The Potential of Small Fish to Alleviate Micronutrient Deficiencies. A Case Study of Ghana.
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- Master theses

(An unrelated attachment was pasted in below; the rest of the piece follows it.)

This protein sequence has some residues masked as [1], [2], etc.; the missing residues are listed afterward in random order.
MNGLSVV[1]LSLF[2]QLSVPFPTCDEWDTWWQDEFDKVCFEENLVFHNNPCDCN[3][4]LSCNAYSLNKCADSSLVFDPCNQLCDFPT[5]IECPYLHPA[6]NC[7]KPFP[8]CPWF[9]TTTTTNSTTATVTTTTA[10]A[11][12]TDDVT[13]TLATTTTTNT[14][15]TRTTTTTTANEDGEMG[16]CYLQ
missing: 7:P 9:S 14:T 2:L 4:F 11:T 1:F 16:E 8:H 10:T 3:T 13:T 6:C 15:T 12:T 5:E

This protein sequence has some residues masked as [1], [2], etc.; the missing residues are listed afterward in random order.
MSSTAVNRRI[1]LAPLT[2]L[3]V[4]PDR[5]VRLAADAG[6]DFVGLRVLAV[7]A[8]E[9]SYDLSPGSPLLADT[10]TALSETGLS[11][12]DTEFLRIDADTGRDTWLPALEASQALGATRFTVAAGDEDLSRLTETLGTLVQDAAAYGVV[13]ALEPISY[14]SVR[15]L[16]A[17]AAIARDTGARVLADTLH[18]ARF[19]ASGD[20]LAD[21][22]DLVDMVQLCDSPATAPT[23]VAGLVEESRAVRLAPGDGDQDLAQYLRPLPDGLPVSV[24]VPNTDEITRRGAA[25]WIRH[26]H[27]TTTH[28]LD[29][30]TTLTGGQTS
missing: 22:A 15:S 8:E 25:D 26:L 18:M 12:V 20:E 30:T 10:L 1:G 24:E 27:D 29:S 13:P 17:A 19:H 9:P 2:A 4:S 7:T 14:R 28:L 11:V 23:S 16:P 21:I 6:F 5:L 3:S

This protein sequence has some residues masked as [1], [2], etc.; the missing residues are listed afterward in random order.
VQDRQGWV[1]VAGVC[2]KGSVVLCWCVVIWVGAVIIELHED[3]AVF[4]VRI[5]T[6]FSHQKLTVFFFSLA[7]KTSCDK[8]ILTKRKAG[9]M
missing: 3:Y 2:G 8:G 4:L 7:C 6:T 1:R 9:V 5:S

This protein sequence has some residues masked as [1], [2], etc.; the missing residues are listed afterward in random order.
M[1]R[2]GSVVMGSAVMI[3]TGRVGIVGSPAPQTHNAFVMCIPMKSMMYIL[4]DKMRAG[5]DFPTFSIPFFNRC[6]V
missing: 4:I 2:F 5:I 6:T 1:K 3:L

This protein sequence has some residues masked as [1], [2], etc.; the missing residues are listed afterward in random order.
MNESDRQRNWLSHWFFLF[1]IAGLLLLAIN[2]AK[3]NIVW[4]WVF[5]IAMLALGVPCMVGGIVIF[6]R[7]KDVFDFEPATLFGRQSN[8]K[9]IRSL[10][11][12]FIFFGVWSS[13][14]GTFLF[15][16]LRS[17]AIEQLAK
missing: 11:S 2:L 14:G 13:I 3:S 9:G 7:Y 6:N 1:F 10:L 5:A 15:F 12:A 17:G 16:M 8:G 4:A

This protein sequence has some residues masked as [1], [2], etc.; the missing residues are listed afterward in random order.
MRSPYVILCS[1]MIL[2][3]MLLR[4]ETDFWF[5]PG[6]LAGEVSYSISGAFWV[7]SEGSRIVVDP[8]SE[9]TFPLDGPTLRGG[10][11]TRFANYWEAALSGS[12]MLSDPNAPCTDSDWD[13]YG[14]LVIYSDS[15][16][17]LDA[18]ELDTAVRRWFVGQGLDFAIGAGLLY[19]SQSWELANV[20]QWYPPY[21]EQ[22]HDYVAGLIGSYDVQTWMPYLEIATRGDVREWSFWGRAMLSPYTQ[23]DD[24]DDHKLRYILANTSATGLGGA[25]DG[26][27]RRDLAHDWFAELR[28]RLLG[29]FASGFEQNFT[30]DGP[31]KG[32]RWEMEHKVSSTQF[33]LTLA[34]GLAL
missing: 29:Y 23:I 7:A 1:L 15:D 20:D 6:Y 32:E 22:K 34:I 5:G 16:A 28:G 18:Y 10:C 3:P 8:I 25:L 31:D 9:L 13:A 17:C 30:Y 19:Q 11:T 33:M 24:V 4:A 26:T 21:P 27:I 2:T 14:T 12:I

Abstract Micronutrient deficiency also referred to as “hidden hunger” is one of the prevalent forms of malnutrition with about 340 million children deficient in essential vitamins and minerals globally (FAO, 2020). Fish serve as an important source of protein and micronutrients such as calcium, iodine, iron, zinc, contributing substantially to food and nutrition security in Ghana. However, the latest findings in 2017 from the Ghana Micronutrient Survey indicate the prevalence of micronutrient deficiencies among 6-59 months children with iron and vitamin A deficiencies estimated at 21.5% and 20.8% respectively. This study aims to investigate the content of micronutrients available in 11 selected fish species caught on the Dr Fridtjof Nansen Survey in Ghana, 2017 and assesses the contribution of each species (per 100 grams) to daily average requirement/adequate nutrient intake based on from European Food Safety Authority (EFSA) for children between the ages of 1-3. The study also estimates the availability of the analysed species in Ghana based on annual fish catches between the period of 2000-2017. Brachydeuterus auritus and Cubiceps sp. had the highest mean values of vitamin A1 and iodine with values of 330μg/100g and 533.3μg/100g respectively contributing ≥ 50% to the daily average requirement of vitamin A1 and iodine for children between the ages of 1-3 The whole samples of Sardinella aurita and Engraulis encrasicolus analysed contained significantly higher content of selected vitamins with reported mean values ranging between vitamin A1 (60.2 μg/100g), vitamin A2 (49.5 μg/100g) and vitamin B12 (21.9 μg/100g). The annual landings of small pelagic fishes (marine) obtained from the Fisheries of Ghana for the period 2000-2017 showed a declining trend with an estimated 283,181 metric tonnes in 2000 and 188,478 metric tonnes in 2017. The annual average catches with per capita consumption (PCC) of the small pelagic fish in Ghana were estimated at 241308 metric tonnes between the years 2000-2009 and 208828 metric tonnes between 201-2017 with per capita consumption of 11.2kg and 7.6 kg respectively Sardines, anchovies, and mackerels were the most dominant species accounting for more than 50% of the total small pelagic fish (marine) landings in 2017. The study concludes that fish is a rich dietary source of vitamins A1, A2 and B12 and minerals (iron, zinc, and calcium) that could potentially tackle micronutrients deficiencies among children. However, the last decade (2010 -2017) has seen a reduction of average catch and average PCC values. This trend can be alarming and requires a prudent fisheries management 4 strategy to avert the potential risk of high and costly fish import to meet the growing population demand.